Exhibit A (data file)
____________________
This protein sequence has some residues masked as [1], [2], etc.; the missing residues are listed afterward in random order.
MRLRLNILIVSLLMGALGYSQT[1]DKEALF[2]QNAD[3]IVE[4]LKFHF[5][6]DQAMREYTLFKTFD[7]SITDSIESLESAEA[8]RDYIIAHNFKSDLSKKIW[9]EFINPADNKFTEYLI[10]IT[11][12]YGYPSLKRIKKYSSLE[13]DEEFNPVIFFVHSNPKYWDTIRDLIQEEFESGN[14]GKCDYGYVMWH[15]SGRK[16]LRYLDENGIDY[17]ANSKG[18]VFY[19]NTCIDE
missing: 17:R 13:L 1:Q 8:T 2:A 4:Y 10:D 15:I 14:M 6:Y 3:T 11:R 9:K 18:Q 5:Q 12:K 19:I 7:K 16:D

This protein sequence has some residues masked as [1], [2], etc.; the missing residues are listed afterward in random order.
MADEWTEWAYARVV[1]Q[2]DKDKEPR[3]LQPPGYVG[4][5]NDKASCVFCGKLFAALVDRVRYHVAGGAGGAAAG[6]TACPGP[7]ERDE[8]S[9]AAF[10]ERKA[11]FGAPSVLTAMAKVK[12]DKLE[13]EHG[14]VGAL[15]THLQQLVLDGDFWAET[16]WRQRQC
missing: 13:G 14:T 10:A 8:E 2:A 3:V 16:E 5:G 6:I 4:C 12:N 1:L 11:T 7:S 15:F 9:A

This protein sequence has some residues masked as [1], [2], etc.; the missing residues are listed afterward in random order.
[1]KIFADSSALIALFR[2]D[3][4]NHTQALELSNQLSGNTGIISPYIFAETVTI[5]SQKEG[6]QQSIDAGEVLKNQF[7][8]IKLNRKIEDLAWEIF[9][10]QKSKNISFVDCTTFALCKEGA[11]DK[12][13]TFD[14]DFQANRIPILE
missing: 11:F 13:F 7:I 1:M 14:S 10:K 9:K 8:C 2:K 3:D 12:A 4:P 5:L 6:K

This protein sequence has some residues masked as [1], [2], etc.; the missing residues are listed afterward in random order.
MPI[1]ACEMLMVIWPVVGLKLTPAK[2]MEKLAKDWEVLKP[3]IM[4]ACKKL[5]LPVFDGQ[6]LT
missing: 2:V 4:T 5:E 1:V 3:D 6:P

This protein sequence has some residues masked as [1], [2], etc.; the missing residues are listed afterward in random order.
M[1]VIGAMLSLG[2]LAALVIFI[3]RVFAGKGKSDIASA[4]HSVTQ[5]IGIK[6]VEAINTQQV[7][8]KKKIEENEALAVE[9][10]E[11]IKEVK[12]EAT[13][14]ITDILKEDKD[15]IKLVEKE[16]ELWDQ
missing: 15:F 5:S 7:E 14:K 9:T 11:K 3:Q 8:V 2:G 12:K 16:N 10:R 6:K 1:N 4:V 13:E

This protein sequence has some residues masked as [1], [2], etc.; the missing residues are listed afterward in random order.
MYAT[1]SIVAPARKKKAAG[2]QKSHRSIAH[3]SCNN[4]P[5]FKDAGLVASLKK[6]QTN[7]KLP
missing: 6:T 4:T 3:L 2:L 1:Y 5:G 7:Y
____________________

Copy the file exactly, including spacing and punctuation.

This protein sequence has some residues masked as [1], [2], etc.; the missing residues are listed afterward in random order.
MRLRLNILIVSLLMGALGYSQT[1]DKEALF[2]QNAD[3]IVE[4]LKFHF[5][6]DQAMREYTLFKTFD[7]SITDSIESLESAEA[8]RDYIIAHNFKSDLSKKIW[9]EFINPADNKFTEYLI[10]IT[11][12]YGYPSLKRIKKYSSLE[13]DEEFNPVIFFVHSNPKYWDTIRDLIQEEFESGN[14]GKCDYGYVMWH[15]SGRK[16]LRYLDENGIDY[17]ANSKG[18]VFY[19]NTCIDE
missing: 17:R 13:L 1:Q 8:T 2:A 4:Y 10:D 15:I 14:M 6:Y 3:T 11:R 9:K 18:Q 5:Q 12:K 19:I 7:K 16:D

This protein sequence has some residues masked as [1], [2], etc.; the missing residues are listed afterward in random order.
MADEWTEWAYARVV[1]Q[2]DKDKEPR[3]LQPPGYVG[4][5]NDKASCVFCGKLFAALVDRVRYHVAGGAGGAAAG[6]TACPGP[7]ERDE[8]S[9]AAF[10]ERKA[11]FGAPSVLTAMAKVK[12]DKLE[13]EHG[14]VGAL[15]THLQQLVLDGDFWAET[16]WRQRQC
missing: 13:G 14:T 10:A 8:E 2:A 3:V 16:E 5:G 6:I 4:C 12:N 1:L 11:T 7:S 15:F 9:A

This protein sequence has some residues masked as [1], [2], etc.; the missing residues are listed afterward in random order.
[1]KIFADSSALIALFR[2]D[3][4]NHTQALELSNQLSGNTGIISPYIFAETVTI[5]SQKEG[6]QQSIDAGEVLKNQF[7][8]IKLNRKIEDLAWEIF[9][10]QKSKNISFVDCTTFALCKEGA[11]DK[12][13]TFD[14]DFQANRIPILE
missing: 11:F 13:F 7:I 1:M 14:S 10:K 9:K 8:C 2:K 3:D 12:A 4:P 5:L 6:K

This protein sequence has some residues masked as [1], [2], etc.; the missing residues are listed afterward in random order.
MPI[1]ACEMLMVIWPVVGLKLTPAK[2]MEKLAKDWEVLKP[3]IM[4]ACKKL[5]LPVFDGQ[6]LT
missing: 2:V 4:T 5:E 1:V 3:D 6:P

This protein sequence has some residues masked as [1], [2], etc.; the missing residues are listed afterward in random order.
M[1]VIGAMLSLG[2]LAALVIFI[3]RVFAGKGKSDIASA[4]HSVTQ[5]IGIK[6]VEAINTQQV[7][8]KKKIEENEALAVE[9][10]E[11]IKEVK[12]EAT[13][14]ITDILKEDKD[15]IKLVEKE[16]ELWDQ
missing: 15:F 5:S 7:E 14:K 9:T 11:K 3:Q 8:V 2:G 12:K 16:N 10:R 6:K 1:N 4:V 13:E

This protein sequence has some residues masked as [1], [2], etc.; the missing residues are listed afterward in random order.
MYAT[1]SIVAPARKKKAAG[2]QKSHRSIAH[3]SCNN[4]P[5]FKDAGLVASLKK[6]QTN[7]KLP
missing: 6:T 4:T 3:L 2:L 1:Y 5:G 7:Y